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I’m taking a break from certification studying to review a couple of books. I graduated from Nurse Practitioner school two weeks ago. Since graduating, I’ve traveled every week and was able to get some reading done. Yaay! I also took some time off studying since one of the trips was to attend an intensive review for certification. I figured no reason focusing all my time studying until after that class. So, now, here I am studying since about 9 am this morning (its now almost 3PM) and I’m going get started on this review before leaving in to pick the kids up from school.


The Chapel Car Bride by Judith Miller

Miller tells the story of Hope and her father as they live out of a train car and ministering to a mining town. He is a preacher and she assists with the music and children’s ministries. Miller also tells the story of a coal miner, Luke, and the mine owner’s son, Kirby. Hope and her father settle into life in Finch, West Virginia. Hope uses many opportunities to spread God’s word throughout the West Virginia countryside. Her trusting disposition has her trusting Kirby despite Luke’s cautions.

This story is a great Christian read. It was an easy and quick read. I think it took me only a little over a day to read. I felt several of the characters were fleshed out well. The character Kirby was nicely done. I felt I had him pegged pretty quickly and my opinion didn’t change much. Hope was the typical preacher’s daughter in the sense she was kind, naive and loved children. Luke seemed to have swaying emotions and also seemed pretty realistic. I’ll address him below.  I enjoyed reading about life on a rail car and life during prohibition. I also quite enjoyed reading about the inner conflict Luke had regarding his thoughts and anger toward the mining company and Kirby. These feelings are ones many Christians deal with daily and I like when authors address them in their writing. Finally, I really love the history the author adds into her books. In this case the chapel car, mining history, and prohibition.

Downfalls to the book, the first is a bit into the characters. I feel like it would’ve been nice to learn more about the preacher. He played a pivotal role in the story, yet there was little fleshing out of his character. Luke’s sister plays a relatively large role in the frustrating ending, but very little fleshing out occurred with her as well. I think adding just a bit to those characters could’ve really added to the story. This, however, didn’t ruin the story for me. Its just worth noting there more depth could’ve been added to the story.

A second down fall is the ending. I was a bit frustrated with the ending. The conflict was picking-up nicely and I was envisioning a BIG ending. And then, it was wrapped up nicely with a little bow and then the ending romance drug out for another couple of chapters. It wasn’t bad, but such a big change in where the story was going and how the characters were acting. It was a bit of a distraction and I would’ve appreciated a more direct route to happily ever after.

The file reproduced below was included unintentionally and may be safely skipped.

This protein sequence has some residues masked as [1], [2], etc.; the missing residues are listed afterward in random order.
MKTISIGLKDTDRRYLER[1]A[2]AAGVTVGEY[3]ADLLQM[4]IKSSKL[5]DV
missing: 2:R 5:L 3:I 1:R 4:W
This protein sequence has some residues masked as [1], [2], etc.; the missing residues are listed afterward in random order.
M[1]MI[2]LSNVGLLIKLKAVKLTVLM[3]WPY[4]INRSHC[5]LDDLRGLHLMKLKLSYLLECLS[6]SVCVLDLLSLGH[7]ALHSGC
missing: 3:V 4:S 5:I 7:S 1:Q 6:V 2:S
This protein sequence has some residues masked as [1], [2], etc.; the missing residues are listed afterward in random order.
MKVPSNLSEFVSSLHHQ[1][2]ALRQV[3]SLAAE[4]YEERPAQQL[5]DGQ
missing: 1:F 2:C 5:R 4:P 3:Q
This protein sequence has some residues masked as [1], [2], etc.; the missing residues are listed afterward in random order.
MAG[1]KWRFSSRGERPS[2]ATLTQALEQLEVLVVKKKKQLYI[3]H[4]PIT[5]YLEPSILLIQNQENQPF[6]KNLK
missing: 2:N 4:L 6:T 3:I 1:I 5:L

Over all, this was a good read! It was quick and enjoyable. It had Christian components in the story with the Christian premise. Very little scripture was quoted through out the story, but it had very obvious Christian themes.

I would recommend this story to any adult or young adult who enjoys historical novels, Christian reading, or just looking for a quick and light read.

I would give this book a 4 out of 5 bookends.

Disclaimer: I was provided a free copy of this book in exchange for an honest review.

The Soul Thief by Majanka Verstraete

The Soul Thief tells the story of Riley, a teenage girl, who by witnessing horrible car accident finds out she is half Angel of Death and half human. She begins training with her mentor and finds herself stuck between her old, safe life of highschooler and superhuman Angel of Death. On top of the balancing act, she discovers a mystery involving the death of three teenage girls. On the mission to solve the mystery, her new powers are put to the test.

Majanka Verstraete does a wonderful job telling this story. Riley is easy to connect with. I believe teenage girls will find a lot of themselves in her. Verstraete did a great job bringing in the supernatural beings without a lot of dark themes or things that would be inappropriate for a younger crowd. She does introduce Vampires into the story but kept it age appropriate. I was pleased the romance was “safe” for an older teenager.

The book does address death and Riley’s role as the Angel of Death. The act of removing the soul and easing it on to the after life was beautifully written. Her description of the events creates a sense of peace. This book does seem to subscribe to no specific religion, rather a more popular idea of whatever works for you. In this book, those who go to Heaven see whatever Heaven they believe in. This is only briefly mentioned and I personally feel it won’t sway anyone from their current beliefs. I do think it helps make the book more connectable to readers from multiple backgrounds.

I truly have only one critique of the book. And, to be quite honest, it probably shows my age more than anything. There are several instances Riley and her group of friends go out to a bar. They’re not drinking alcohol, in fact they are grabbing sodas/ice teas. It just seemed odd that teenagers would go to a bar.

Overall I found this book to be refreshing and fun read. The book successfully takes a potentially dark topic such as death and lightens it up to a fun-filled novel. I’m looking forward to other books in the series. I recommend this book to older teenagers or young adults, or an adult who wants to escape in a book for a while!

On a scale of 1-5, I give this book 5 bookends.

I want to thank Booktroope for providing me with a copy to read for an honest review.